While new state Superintendent Mark Johnson’s first day at the State Board of Education was Wednesday, it was on Thursday that he finally had the opportunity to remark upon his vision for the future of North Carolina.
Less than a week on the job, he was given the opportunity on the second day of the two-day meeting to introduce himself formally to the Board of Education and the many members of the packed audience in the education building.
“I want to share with you why I’m here, why I’m passionate about education, and what my guiding principles will be over the course of the next few years,” he began.
He started with a bit of history explaining that his grandfather was “dirt poor” and never went to high school, but was able to provide a future for his family through hard work.
“He grew up in a time when it was easier to not graduate from high school and pull yourself up from your bootstraps,” Johnson said.
Because of his grandfather’s hard work, Johnson’s family was able to excel, culminating in Johnson being able to attend Emory University and, eventually, law school at the University of North Carolina at Chapel Hill.
Johnson said his family made clear to him that what a person does and learns during a K-12 education can determine what happens for the rest of his or her life. But while Johnson got a good education, his family also taught him that not everyone has access to the kind of high-quality education that can allow for success.
“Not every child has the opportunity to go to one of our schools, get a great education, work hard, and reach their American dream. And that made me angry,” he said. “And I wanted to work hard to do something about it.”
After college, Johnson went to teach at West Charlotte High School, which he described as a tough environment for both teachers and students.
He was a ninth grade science teacher instructing not only the typical 13- and 14-year-olds, but also students who were 16, 17, and 18 and not able to pass ninth grade.
He had successes and failures, he said, but the story that sticks with him is one about a 16-year-old student he taught in his second year.
By that time, Johnson had his class management skills down, he explained, so the students would file into the classroom quietly, collect their assignments and books, and start reading.
One particular student — the aforementioned 16-year-old — was more fond of skipping class and cutting up. But one day, when the student walked in and saw all the other kids behaving properly, he asked Johnson for his textbook and assignment. Johnson said he was thrilled. It was a dream moment for a teacher — getting through to a hard-to-reach student.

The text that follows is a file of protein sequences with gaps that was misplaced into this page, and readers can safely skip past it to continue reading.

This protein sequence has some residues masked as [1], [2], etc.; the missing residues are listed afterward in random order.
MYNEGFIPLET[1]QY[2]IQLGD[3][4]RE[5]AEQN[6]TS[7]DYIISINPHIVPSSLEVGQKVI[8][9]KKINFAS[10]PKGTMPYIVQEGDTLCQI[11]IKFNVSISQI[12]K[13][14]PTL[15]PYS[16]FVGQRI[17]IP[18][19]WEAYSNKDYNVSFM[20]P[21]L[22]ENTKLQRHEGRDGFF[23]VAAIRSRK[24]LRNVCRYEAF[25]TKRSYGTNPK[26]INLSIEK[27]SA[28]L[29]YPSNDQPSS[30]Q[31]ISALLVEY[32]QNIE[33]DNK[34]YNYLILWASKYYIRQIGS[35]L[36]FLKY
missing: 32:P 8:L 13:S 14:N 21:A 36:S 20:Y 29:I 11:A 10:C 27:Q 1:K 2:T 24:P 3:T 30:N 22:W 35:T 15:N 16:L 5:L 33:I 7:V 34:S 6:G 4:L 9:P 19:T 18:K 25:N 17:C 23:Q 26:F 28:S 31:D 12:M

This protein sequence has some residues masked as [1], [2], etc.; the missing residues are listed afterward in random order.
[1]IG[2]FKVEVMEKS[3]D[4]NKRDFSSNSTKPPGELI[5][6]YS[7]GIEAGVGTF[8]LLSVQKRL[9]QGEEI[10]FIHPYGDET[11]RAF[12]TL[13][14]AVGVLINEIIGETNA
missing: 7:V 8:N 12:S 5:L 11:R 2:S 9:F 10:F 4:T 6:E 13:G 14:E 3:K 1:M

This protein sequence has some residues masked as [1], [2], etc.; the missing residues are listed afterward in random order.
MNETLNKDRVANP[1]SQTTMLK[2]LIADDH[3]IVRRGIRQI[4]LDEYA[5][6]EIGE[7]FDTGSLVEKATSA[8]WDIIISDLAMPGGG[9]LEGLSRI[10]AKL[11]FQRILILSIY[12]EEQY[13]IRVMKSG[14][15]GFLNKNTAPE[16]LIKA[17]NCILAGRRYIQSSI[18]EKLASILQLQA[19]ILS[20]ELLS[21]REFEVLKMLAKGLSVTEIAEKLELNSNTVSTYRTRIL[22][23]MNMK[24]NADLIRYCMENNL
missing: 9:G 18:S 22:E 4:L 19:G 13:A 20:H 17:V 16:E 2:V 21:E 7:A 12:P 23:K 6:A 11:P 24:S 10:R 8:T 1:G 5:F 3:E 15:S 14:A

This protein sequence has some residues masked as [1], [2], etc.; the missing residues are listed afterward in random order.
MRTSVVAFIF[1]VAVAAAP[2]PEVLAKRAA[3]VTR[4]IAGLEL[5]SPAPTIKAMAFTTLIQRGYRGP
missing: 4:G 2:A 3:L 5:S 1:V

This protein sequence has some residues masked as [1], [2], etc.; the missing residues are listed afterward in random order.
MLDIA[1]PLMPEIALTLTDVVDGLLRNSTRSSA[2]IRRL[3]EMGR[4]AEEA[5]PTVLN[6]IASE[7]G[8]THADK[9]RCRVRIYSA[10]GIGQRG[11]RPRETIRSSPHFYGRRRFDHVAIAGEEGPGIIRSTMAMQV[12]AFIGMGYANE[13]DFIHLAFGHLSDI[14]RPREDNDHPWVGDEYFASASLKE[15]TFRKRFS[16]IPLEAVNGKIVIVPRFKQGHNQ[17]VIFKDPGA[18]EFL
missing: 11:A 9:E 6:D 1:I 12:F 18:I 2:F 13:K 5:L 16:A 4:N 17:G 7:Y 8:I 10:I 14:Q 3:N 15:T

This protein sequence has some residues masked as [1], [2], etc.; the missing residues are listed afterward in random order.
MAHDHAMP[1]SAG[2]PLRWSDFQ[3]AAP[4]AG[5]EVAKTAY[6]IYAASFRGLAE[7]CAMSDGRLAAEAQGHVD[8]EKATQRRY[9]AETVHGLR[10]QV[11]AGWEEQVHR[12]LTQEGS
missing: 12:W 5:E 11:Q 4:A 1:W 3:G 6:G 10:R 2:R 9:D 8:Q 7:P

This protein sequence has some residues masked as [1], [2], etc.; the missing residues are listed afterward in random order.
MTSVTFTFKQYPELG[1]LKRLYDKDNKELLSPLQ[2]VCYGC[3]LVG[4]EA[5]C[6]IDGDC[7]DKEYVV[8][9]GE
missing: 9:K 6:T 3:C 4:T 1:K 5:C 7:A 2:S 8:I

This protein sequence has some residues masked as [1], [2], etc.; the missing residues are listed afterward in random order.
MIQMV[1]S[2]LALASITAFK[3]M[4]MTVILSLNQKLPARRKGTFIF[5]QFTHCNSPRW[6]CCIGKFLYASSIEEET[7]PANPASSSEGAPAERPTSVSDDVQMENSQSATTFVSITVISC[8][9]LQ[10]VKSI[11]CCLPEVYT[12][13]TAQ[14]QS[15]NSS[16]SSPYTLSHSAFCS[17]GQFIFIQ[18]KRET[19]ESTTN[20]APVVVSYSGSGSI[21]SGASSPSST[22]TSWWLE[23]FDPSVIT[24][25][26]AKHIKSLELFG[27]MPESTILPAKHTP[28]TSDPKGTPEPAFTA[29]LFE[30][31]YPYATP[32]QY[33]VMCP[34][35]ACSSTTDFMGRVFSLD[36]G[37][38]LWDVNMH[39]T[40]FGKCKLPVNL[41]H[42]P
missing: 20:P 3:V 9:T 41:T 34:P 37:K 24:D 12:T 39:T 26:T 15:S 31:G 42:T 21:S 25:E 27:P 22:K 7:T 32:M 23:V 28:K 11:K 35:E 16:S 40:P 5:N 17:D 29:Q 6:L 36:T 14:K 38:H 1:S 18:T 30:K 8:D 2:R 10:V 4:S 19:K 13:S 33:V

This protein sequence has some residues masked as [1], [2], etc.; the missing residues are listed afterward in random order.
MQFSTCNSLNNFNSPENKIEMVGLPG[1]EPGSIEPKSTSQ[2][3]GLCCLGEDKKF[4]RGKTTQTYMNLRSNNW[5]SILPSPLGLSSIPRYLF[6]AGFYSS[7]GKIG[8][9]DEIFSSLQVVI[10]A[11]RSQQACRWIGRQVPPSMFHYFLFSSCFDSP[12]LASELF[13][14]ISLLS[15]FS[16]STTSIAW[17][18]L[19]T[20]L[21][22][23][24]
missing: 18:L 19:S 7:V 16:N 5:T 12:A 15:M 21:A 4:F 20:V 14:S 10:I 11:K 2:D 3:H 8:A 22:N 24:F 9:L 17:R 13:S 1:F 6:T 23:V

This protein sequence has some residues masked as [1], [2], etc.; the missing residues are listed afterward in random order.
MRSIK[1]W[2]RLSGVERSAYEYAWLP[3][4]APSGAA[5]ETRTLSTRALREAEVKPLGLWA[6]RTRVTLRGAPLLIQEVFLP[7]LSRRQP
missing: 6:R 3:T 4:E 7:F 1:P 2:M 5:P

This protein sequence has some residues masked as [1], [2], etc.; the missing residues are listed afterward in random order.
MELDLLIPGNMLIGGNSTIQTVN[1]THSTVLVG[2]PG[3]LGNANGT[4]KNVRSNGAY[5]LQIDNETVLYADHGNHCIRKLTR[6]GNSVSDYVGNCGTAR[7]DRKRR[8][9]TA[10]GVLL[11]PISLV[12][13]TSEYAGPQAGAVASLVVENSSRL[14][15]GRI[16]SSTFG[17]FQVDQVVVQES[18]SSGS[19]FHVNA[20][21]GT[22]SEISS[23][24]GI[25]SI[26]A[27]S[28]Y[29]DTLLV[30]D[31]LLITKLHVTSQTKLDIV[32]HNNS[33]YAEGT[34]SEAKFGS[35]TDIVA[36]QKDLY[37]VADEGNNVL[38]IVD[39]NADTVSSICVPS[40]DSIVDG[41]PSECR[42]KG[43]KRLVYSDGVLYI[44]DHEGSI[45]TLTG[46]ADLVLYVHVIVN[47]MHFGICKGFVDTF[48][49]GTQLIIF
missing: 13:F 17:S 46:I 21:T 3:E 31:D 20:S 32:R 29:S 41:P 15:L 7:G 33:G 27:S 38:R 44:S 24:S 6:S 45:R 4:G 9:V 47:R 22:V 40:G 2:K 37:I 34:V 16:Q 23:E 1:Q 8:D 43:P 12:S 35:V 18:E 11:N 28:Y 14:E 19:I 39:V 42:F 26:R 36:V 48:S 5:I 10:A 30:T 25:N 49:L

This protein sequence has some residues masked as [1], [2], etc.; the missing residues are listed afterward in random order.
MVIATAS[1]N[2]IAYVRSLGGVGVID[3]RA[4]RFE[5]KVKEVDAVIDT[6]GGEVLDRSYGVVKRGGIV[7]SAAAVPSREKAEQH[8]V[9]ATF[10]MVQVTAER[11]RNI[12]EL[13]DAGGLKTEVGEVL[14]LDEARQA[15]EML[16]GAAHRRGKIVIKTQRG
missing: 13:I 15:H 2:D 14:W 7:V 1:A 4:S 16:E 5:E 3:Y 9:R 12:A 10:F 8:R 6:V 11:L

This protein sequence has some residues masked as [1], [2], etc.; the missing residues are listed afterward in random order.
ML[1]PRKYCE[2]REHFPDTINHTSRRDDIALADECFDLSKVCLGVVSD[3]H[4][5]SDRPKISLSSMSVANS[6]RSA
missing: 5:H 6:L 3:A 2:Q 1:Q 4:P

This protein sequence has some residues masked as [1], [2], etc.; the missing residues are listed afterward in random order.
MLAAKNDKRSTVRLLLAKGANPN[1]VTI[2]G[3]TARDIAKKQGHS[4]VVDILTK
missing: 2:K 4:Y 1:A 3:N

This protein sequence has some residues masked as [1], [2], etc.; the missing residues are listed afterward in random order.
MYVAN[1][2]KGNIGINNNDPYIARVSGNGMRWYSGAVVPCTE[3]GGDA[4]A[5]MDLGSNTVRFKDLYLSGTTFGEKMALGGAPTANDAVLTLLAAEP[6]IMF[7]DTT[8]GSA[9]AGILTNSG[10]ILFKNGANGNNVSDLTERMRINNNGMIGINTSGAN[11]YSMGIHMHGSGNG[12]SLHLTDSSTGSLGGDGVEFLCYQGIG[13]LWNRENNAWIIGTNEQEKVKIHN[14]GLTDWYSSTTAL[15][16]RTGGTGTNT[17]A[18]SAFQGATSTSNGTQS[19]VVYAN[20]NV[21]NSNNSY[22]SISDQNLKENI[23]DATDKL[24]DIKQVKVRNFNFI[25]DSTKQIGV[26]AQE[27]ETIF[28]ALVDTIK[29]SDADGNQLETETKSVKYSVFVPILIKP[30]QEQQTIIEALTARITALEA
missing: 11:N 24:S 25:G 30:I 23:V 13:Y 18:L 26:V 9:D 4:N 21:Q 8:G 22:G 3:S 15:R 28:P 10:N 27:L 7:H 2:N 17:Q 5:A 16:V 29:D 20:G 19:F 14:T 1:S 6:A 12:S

But Johnson’s enthusiasm was smashed moments later when the student called him over after starting the assignment.
“I still remember to this day,” Johnson said. “He told me, ‘Mr Johnson, I can’t read the words in this book.’”
As Johnson campaigned around the state this past year for the role of Superintendent of Public Instruction, he said he carried that story with him.
“That has driven a great sense of urgency within me,” he said. “To transform our public education system, so I can see in my lifetime a school system that doesn’t let that happen.”
During his comments, Johnson went on to lay out what he says are his guiding principles, starting with “Urgency.”
There are no days to be wasted, he said.
“Every day that we don’t take bold actions for our students is a day that our students lose,” he said.
“Ownership” was the second principle he named. He said that the state has issues with its system of testing, and that it sometimes graduates students who aren’t prepared for either the workforce or college.
“It is our job to own those challenges and find solutions,” he said.
Finally, he listed “Innovation.” He said that innovation is what will transform the state’s educational system.
“Our curent system is outdated. I will be generous and I will say that this system was designed for students in the 1950s. And I say that that is generous because you could probably trace this system that we’re using today back to the 1920s or even earlier,” he said.
Johnson said that his first step as Superintendent will be to take a listening tour around the state, listening to the ideas of stakeholders, local school board members, General Assembly members, DPI staff and more, all in an attempt to find out what the people of North Carolina think needs to be done to improve education.
When he was finished, State Board Chair Bill Cobey threw in some remarks supporting Johnson’s vision.
“I have felt a sense of urgency ever since I started sitting in this chair,” he said, adding later: “I don’t think there are any excuses for us not reaching the low achievers and bringing them along so that they can experience the American dream and have a great life. And we will all benefit. Not just them. We will all benefit.”
See the video below of Johnson’s remarks.